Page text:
Leaf tornadoes whirl in funnels
shuffling fronds like playing cards,
I watch ragged edges tumble
into scattered mosaic shards.
But Momma wants the whole yard raked,
says all those leaves will kill the grass.
Let them mulch, is the road I’d take,
But I know not to give her sass.
Begrudgingly, I scrape dead leaves,
stacking leaf-fall for a pyre.
Now I want to do as I please
of work, I have come to tire.
I want to thrash among leaf-waves.
Fling myself into autumn swell,
but Momma sets it all ablaze,
casting for me another spell.
Hypnotized by crack and sizzle,
rapt by irisated blaze,
I embrace the gray baptismal
of acrid tendrils of thick haze.
I stir the bewitching bier,
flinging ashes like fairy dust,
unconscious of spreading fire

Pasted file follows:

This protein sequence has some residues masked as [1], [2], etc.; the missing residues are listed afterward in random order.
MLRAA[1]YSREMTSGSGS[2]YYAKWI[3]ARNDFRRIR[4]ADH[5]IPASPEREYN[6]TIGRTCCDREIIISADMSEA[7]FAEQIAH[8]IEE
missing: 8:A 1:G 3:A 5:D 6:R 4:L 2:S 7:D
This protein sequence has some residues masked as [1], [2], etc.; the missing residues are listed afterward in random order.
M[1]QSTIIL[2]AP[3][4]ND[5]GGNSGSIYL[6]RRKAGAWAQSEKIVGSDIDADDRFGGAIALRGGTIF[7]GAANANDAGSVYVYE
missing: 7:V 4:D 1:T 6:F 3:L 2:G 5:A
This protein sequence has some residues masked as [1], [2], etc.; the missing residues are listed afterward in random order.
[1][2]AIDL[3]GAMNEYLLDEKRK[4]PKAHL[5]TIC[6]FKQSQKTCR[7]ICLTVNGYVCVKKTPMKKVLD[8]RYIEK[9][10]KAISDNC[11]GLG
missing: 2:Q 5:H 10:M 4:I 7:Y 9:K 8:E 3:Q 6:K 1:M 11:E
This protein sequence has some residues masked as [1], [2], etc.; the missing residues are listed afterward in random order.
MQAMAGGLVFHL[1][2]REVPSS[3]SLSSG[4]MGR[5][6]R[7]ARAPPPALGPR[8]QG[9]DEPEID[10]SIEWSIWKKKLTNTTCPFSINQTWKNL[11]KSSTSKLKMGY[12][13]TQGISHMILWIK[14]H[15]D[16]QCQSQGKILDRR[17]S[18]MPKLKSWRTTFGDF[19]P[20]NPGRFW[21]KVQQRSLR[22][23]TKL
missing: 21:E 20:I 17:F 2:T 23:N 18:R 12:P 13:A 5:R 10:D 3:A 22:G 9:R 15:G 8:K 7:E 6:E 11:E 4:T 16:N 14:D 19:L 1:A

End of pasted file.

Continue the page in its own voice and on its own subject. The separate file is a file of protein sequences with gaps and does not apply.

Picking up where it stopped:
until I hear my Momma fuss.
She sprays water. Shames my fancy.
It’s a wonder your head’s not lost.
Smoke spreads a thin transparency
glazing the grass like morning frost.
Natalie Kimbell is a mother of two, and a grandmother of four. She works as a teacher of English, creative theater, and creative writing at her high school alma mater. Releasing her work only recently, she achieved third place in the 2018 George Scarborough Prize, second place in the 2019 Tennessee Mountain Writers Humor Category and second place in poetry for the Chattanooga Writers’ Guild 2020 Contest. Her poetry is published in The 2019 Chattanooga Writers’ Guild Anthology, The 2020 Garfield Lake Review, The 2020 Chattanooga Writers’ Guild Anthology, and the Anthology of Appalachian Writers, Volume XIII, Dorothy Allison.
Image credit: The image of falling maple leaves is a still from YouTube: https://www.youtube.com/watch?v=R7pfCkw6Mbw (Photographer unknown)